During my last semester in college, I took a course on the history of modern art. I loved it; what I learned has increased the pleasure I have gotten ever since from visiting museums and art galleries. When I took that course, however, I never imagined that more than three decades later I would write a book that would provide a very different analysis of the art of the twentieth century.
I still have the textbook from my college course, George Heard Hamilton's excellent Painting and Sculpture in Europe, 1880–1940. It began with a clear statement of the problem to be explored, which I dutifully underlined:
In the half-century between 1886, the date of the last Impressionist exhibition, and the beginning of the Second World War, a change took place in the theory and practice of art which was as radical and momentous as any that had occurred in human history. It was based on the belief that works of art need not imitate or represent natural objects and events.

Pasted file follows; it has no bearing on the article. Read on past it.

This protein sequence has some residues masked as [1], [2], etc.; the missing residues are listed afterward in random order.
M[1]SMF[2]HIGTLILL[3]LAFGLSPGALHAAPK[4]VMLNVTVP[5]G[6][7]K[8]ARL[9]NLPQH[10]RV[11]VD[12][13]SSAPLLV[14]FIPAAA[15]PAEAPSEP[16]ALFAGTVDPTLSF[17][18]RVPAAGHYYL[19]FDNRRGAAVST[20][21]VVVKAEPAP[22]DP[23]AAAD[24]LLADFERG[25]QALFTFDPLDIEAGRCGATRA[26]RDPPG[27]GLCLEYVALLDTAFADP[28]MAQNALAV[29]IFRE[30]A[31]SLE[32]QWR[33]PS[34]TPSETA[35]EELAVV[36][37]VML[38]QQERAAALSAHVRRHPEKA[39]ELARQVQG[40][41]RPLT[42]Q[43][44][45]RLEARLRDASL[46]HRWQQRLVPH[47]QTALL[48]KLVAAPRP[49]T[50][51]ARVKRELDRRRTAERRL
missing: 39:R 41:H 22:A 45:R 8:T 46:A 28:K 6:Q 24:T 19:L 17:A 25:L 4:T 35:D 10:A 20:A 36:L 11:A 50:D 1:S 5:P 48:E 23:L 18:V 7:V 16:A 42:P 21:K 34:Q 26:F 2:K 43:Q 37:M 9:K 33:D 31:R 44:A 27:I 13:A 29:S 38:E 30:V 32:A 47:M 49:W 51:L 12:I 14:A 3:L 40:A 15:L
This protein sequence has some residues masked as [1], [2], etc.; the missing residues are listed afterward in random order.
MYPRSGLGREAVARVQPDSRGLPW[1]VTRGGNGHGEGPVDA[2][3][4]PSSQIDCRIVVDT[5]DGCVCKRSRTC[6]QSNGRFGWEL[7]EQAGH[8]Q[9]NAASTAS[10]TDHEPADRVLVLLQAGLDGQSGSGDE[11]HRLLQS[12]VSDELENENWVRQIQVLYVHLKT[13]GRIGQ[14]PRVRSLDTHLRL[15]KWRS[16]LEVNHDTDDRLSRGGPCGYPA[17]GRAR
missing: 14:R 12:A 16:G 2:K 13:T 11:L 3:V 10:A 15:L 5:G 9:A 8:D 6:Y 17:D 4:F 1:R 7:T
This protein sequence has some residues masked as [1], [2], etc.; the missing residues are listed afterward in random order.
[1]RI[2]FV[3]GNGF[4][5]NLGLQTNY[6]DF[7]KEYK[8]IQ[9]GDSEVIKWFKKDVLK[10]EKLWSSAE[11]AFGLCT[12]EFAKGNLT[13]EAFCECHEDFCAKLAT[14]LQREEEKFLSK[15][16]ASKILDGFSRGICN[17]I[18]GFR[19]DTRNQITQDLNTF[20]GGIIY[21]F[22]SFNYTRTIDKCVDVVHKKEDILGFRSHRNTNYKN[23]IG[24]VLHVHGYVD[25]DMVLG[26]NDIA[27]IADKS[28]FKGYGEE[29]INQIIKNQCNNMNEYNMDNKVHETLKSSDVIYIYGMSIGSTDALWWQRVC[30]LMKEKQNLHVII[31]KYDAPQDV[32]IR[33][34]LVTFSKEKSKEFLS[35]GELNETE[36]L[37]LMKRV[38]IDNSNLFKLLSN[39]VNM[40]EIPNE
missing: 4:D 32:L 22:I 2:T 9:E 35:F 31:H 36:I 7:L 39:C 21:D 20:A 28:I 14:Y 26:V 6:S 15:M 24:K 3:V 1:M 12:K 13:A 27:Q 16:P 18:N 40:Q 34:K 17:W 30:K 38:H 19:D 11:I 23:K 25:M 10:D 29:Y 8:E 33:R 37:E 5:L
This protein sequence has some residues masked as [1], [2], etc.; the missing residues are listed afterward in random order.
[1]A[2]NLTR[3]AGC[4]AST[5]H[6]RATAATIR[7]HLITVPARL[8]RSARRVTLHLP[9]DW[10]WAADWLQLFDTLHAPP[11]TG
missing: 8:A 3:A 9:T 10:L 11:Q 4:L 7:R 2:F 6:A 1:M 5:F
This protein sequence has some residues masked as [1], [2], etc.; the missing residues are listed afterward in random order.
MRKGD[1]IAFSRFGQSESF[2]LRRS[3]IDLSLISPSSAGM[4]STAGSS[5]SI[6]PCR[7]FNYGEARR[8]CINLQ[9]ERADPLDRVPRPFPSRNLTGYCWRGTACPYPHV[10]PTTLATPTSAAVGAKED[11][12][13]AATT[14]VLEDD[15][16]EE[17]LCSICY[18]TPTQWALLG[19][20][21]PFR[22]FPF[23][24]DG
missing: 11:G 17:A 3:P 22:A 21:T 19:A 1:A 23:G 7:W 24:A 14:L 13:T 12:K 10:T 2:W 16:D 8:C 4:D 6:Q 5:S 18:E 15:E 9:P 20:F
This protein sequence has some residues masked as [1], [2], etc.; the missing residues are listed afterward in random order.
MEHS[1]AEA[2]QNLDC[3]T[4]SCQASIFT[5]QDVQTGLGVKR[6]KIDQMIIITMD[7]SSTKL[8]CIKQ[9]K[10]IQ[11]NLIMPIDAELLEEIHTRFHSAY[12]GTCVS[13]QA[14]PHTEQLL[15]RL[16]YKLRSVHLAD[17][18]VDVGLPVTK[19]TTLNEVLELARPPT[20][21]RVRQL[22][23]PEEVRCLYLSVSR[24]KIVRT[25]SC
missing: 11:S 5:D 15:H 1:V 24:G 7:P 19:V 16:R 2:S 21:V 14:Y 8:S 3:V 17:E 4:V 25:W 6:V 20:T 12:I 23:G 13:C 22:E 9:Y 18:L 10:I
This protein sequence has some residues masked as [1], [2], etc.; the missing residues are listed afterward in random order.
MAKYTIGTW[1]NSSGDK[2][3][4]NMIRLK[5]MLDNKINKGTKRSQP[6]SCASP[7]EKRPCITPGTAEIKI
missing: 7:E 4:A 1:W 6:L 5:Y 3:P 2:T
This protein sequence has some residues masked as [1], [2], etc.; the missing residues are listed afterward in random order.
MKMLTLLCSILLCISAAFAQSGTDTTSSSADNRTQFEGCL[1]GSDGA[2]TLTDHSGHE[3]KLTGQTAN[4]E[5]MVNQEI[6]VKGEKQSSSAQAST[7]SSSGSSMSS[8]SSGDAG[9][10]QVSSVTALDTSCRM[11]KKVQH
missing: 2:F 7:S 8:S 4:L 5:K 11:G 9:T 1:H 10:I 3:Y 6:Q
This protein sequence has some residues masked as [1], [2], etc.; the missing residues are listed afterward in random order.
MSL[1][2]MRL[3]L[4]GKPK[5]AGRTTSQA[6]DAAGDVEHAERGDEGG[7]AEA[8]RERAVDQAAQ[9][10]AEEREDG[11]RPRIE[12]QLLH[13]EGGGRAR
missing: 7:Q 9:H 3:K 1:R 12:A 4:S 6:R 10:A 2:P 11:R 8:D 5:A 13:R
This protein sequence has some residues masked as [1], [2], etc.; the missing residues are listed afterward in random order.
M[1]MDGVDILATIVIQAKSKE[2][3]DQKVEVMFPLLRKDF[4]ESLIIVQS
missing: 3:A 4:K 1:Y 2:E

The book's cover illustrated what Hamilton called the “watershed between the old pictorial world and the new,” Picasso's jarring painting of 1907, Les Demoiselles d'Avignon.
Hamilton's book, and the professor's lectures, provided a detailed narrative of the shift from an art that represented the natural world to one that recorded the artist's ideas and emotions.